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Performance analysis of packet -switched networks
There has been a lot of interest in recent times on the performance analysis of routing algorithms for packet-switched networks. In this thesis, we focus on some aspects of performance analysis of simple routing algorithms that are not well-understood from an analytical standpoint. We focus on two classes of networks in this dissertation, viz., networks that drop packets to resolve contention for buffer space, and networks which have infinite buffers. We study the steady-state performance of butterfly networks that drop packets and prove upper and lower bounds on its expected throughput and packet loss rate. Then, we prove that for any acyclic network, the throughput is within a constant factor of its expected value with high-probability. We then focus on the transient phase in acyclic queuing networks and derive upper bounds on the time the network takes to get close to steady-state. The bounds are functions of the network size, buffer size and the number of levels in the network. For networks with infinite buffers, we derive sufficient conditions for any discrete-time network to approach a steady-state (this property has sometimes been called stability in the literature). Next, we focus on the butterfly network and derive high-probability bounds on the queue-length distributions. We obtain a necessary and sufficient condition necessary for the butterfly network to approach a steady-state. Finally, we prove upper bounds on the time taken by infinite-buffer linear networks to get close to steady-state after starting from the empty state.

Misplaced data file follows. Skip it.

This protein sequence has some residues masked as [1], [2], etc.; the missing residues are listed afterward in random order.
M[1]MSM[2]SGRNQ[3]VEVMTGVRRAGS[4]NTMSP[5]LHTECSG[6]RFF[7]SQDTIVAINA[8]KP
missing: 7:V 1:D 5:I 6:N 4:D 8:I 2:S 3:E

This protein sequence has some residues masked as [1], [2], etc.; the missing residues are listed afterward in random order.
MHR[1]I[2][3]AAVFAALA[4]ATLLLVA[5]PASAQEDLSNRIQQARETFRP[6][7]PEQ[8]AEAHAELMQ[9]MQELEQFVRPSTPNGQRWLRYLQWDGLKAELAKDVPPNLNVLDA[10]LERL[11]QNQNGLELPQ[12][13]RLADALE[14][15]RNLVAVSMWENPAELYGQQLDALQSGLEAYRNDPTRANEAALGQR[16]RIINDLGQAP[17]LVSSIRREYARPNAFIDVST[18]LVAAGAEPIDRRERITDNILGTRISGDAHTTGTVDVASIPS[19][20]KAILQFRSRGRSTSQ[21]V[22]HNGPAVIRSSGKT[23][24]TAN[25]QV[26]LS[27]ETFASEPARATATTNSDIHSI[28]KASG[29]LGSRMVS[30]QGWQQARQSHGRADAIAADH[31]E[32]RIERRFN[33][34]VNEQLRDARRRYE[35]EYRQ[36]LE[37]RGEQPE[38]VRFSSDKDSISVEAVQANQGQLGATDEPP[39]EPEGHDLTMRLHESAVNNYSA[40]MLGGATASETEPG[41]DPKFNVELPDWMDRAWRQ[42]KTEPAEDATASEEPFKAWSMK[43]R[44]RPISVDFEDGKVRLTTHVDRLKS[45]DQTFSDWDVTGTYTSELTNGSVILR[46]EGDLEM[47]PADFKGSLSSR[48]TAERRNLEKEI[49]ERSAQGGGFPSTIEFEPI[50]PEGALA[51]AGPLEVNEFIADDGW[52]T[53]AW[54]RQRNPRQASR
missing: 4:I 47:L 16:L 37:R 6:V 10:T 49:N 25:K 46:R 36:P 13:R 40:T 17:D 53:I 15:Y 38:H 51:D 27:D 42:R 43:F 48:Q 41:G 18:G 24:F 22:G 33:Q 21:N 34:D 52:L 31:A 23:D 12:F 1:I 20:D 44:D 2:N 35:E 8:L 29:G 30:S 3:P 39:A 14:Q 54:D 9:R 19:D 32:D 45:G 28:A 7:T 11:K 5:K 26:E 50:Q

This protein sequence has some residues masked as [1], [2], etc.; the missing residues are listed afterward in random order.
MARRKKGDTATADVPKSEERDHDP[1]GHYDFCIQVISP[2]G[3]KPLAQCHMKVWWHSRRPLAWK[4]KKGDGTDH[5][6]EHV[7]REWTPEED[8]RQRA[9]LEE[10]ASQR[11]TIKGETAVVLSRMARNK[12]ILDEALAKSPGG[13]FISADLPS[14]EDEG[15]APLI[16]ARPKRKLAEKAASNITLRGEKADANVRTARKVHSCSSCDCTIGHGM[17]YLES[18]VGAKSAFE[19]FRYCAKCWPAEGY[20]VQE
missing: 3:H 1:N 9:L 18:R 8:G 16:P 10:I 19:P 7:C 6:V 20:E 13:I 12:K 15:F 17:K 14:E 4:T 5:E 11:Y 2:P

Datta, Suprakash, "Performance analysis of packet -switched networks" (2002). Doctoral Dissertations Available from Proquest. AAI3056215.